Thrust ventilation in tunnels has the following objectives:

  • Preventing excessive heating of the concrete construction
  • Preventing 'backlayering': the escape of smoke in the opposite direction of the ventilation system
  • Preventing the formation of an explosive mixture in the tunnel tube
  • Keeping the adjacent (safe) tunnel tube smoke free
The operation of the ventilation depends on the incident
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As the longitudinal ventilation plays a major role in combating calamities, it is connected to a standby generator (SG). In the event of a power cut, the standby generator ensures that the detection systems, sprinkler pumps, liquid pumps, ventilation system, emergency lighting and operating systems continue to function. Fire is directly controlled with repressive capacity.

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It should be noted that the eventual shifted amount of air is a multiple of the amount of air that goes through the ventilator. This is called inductive capacity.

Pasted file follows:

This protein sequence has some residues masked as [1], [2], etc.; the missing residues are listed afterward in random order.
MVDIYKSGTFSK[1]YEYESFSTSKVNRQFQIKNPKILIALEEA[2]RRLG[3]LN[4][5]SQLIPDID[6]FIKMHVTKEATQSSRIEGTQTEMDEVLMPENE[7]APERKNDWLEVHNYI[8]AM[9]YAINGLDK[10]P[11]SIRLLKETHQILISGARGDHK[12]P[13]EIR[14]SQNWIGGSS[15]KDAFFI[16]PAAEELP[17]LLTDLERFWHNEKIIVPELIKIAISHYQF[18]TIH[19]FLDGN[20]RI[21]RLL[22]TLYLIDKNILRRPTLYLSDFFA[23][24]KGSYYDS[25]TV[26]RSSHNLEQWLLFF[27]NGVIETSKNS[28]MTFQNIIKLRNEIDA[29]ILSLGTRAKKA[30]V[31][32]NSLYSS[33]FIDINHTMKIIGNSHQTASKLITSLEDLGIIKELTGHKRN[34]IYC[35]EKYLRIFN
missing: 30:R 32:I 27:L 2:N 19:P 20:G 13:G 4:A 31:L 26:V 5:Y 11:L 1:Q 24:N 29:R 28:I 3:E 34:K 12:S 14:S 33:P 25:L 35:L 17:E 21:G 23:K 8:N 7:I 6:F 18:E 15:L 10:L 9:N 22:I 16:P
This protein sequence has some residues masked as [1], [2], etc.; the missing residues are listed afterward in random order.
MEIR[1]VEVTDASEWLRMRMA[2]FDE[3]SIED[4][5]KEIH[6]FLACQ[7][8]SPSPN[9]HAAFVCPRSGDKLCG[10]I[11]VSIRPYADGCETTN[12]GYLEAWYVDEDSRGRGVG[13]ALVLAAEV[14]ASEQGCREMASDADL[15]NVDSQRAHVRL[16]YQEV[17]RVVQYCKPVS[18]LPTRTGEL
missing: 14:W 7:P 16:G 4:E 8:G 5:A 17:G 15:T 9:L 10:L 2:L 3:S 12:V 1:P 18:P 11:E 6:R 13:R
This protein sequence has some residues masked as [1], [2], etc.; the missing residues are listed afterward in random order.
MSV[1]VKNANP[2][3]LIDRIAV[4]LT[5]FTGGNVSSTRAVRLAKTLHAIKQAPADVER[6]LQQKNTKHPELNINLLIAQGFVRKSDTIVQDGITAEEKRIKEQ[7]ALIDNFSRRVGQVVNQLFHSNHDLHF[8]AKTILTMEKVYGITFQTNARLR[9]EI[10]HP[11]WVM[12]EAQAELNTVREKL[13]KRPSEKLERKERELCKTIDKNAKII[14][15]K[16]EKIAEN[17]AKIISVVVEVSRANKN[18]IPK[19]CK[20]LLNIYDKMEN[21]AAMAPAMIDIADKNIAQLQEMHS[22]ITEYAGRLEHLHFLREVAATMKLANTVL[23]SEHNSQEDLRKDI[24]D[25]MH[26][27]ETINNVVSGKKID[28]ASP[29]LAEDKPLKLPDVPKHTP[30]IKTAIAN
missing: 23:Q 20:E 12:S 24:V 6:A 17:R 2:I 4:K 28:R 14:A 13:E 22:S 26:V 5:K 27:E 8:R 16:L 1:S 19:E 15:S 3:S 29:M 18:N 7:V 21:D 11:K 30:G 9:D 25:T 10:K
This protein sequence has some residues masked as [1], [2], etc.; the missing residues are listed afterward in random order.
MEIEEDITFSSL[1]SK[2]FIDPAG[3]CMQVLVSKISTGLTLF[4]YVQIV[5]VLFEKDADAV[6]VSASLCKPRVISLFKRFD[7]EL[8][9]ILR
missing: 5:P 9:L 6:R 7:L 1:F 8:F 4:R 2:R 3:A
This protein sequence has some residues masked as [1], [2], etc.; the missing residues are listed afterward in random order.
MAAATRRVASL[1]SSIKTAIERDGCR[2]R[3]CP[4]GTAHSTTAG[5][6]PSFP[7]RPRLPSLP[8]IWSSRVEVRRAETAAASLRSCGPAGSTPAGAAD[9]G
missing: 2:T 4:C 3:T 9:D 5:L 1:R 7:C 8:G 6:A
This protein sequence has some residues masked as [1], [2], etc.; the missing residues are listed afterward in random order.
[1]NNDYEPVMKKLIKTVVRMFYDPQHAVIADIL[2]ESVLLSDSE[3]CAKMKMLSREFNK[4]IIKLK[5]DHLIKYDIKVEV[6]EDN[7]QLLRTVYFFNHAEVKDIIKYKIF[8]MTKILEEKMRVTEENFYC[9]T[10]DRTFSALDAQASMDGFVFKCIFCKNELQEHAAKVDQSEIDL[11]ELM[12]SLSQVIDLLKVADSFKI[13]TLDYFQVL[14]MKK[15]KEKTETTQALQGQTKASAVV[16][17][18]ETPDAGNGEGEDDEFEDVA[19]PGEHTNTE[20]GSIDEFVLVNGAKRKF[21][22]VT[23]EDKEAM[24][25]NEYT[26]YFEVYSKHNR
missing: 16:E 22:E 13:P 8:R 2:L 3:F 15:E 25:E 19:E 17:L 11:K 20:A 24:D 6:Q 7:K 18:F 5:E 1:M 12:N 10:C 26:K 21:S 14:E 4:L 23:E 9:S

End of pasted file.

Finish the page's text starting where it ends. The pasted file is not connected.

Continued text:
The positioning of the ventilators is extremely important with regard to the set-up efficiency.

The set-up efficiency is influenced by –among others- the Coanda effect, the suction conditions and blow out conditions of the ventilator.

The Coanda effect always occurs in practice because ventilators are placed against the ceiling or even at an angle against the wall.

CO/LPG/NOx levels and the spread of smoke in the tunnels are monitored by a PLC or a switch box that is the heart of the ventilation system.

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During normal operation, individually adjustable thrust ventilators ensure a complete mix of air in the tunnel.

In case of a fire, the ventilators create virtual smoke zones that ensure the removal of large volumes of smoke and heat.

If a change in temperature (possible caused by fire) and/or air quality is detected, this information is sent on to the central computer (PLC).

Depending on the place and status of any change in air quality in the tunnel, the computer will activate the ventilation system in accordance with the pre-programmed functional diagram.

There are four operational positions:

  1. Continuous ventilation
  2. CO/LPG alarm: this provisionally activates all ventilators
  3. Increased CO/LPG alarm: the air speed and flow rate are increased
  4. Fire/smoke ventilation: heat and smoke are removed in a controlled manner